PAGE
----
Writer-directors Justin Benson and Aaron Moorhead play brothers struggling to forge a life outside the UFO death cult that raised them when a video-taped message prompts them to pay a return visit before the group’s “ascension.” Spoilers follow.
I remember my first watch. It was during the film’s theatrical run. A onetime show at the Alamo Drafthouse as part of their film club. I attended because Benson and Moorhead’s first film, Resolution, impressed me, and the thought of those filmmakers doing Lovecraftian horror involving a UFO cult sounded amazing.
Watching the film, I loved how it retained Resolution’s smart dialog, and creeping dread. But I gasped aloud when Benson walked into Resolution and I realized The Endless was a sequel.
Except it’s not a sequel. More like an adjacent story that expands and enhances Resolution, without requiring the viewer to have seen it. I can’t recall a similar film. Back to the Future Part II comes to mind, but doesn’t fit. Nor does New Nightmare.
Indeed, Benson and Moorhead have charted new ground. Resolution felt like a self-contained story, but The Endless reveals it as a mid-chapter in a larger book.
Both films explore themes of control with The Endless presenting older brother Benson dominating the younger Moorhead. Like Mike in Resolution, Justin dilutes noble intentions with suspect methods.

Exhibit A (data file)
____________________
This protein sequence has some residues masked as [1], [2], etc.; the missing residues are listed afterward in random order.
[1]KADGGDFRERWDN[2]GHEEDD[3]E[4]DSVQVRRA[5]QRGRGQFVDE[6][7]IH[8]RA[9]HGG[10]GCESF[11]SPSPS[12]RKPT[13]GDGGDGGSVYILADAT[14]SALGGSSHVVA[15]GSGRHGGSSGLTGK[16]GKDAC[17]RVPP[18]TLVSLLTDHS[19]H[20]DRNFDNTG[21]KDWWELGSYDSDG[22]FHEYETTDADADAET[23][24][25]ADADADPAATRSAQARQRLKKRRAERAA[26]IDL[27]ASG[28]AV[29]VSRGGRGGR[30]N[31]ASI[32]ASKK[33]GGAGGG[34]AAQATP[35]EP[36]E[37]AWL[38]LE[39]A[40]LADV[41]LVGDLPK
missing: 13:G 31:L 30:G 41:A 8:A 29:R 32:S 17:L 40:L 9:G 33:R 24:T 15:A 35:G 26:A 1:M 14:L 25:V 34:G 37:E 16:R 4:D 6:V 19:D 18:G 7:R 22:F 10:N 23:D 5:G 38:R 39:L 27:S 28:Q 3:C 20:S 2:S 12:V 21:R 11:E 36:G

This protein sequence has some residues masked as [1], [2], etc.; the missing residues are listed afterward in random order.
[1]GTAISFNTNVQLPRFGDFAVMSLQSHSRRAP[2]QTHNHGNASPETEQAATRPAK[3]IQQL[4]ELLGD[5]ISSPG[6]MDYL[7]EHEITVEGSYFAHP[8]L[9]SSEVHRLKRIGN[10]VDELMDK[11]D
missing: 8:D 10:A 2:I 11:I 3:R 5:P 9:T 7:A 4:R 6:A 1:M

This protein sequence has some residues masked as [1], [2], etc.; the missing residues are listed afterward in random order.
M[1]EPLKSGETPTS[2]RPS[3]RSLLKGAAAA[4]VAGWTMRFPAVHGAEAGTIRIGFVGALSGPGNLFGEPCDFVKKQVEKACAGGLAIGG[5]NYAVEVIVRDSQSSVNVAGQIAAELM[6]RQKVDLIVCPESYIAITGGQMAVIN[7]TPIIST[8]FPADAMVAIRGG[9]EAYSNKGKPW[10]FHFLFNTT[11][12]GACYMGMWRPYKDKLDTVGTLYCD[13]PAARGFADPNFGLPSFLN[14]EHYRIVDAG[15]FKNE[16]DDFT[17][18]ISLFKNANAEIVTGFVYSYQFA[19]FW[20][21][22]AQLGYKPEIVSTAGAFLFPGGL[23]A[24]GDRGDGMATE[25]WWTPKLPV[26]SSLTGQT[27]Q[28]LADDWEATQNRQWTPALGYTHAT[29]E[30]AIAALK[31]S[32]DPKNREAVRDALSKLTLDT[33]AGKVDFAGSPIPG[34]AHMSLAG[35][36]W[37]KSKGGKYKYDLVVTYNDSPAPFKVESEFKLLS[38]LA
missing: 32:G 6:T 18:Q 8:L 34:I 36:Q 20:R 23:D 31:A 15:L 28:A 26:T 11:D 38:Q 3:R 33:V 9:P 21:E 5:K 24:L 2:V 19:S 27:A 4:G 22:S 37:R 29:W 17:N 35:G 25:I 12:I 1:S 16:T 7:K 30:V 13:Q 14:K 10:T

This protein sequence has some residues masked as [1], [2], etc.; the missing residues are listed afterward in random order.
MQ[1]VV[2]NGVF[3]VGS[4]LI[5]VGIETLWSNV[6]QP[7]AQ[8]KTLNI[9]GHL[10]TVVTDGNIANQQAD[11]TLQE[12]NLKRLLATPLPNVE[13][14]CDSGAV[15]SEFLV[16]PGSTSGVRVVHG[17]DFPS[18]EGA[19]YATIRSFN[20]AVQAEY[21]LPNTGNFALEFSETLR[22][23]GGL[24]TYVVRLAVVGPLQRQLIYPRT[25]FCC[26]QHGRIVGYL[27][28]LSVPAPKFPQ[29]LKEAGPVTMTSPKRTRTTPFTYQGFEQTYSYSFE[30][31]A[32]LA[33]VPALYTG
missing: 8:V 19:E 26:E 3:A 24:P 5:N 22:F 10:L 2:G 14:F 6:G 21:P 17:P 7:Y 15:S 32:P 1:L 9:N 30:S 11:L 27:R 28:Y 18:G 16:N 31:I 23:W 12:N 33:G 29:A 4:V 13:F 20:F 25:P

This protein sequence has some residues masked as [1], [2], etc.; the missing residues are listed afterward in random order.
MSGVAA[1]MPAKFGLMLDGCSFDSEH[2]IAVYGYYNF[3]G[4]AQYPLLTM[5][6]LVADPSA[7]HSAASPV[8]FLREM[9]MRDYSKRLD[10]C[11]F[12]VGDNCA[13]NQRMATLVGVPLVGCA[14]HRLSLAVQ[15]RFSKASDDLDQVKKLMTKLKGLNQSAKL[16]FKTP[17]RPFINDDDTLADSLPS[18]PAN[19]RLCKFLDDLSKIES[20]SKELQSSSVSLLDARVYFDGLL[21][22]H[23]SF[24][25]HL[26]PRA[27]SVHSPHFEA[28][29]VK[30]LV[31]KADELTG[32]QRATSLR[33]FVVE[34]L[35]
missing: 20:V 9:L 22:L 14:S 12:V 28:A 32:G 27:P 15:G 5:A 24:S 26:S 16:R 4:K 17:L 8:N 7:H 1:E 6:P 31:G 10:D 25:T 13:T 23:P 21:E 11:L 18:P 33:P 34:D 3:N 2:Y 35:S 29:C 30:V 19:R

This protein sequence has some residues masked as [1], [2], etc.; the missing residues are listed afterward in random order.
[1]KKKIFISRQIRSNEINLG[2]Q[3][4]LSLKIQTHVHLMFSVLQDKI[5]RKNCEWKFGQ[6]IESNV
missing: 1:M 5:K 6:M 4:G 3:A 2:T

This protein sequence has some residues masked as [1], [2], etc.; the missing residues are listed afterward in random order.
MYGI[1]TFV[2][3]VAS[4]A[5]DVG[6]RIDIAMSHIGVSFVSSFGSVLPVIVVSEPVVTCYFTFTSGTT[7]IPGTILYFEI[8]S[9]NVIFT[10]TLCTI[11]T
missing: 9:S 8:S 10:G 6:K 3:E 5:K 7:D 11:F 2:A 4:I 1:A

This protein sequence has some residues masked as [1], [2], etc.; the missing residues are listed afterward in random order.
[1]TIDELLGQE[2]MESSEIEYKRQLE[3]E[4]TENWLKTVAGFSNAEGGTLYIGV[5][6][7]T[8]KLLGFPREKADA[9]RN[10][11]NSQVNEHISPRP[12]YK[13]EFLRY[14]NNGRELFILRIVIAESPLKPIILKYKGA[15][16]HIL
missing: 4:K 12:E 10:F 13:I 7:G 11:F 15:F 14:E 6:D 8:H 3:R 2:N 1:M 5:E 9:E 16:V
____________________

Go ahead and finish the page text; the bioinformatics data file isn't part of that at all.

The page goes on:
Or does he? The Endless expands the notion of control to include a higher power and the duality of comfort and horror such a being’s existence would engender. At one point, Moorhead says of Benson:
I mean, he’s trying. He’s trying lots of things, but this one time, by some miracle, we met these girls at the park, and he takes ‘em to this cheap Mexican food place, down by the apartment. And, out of, like out of, like, nervousness or something, he’s like, “I’m an ex-UFO death cult member.” And she’s like, “Okay, I have to go to the bathroom.” And she obviously never comes back.”
Is Benson struggling or is the film hinting that Benson’s actions aren’t his own? That free will may be an illusion? As the film posits, “Can you have power over yourself, if you give up any amount of authority to something else?”
The horror runs deep.
Benson and Moorhead also continue the metaphor of filmmaking itself. Resolution’s allegory of filmmakers struggling to finish a film becomes The Endless’s allegory of filmmakers realizing that finishing just means starting over again.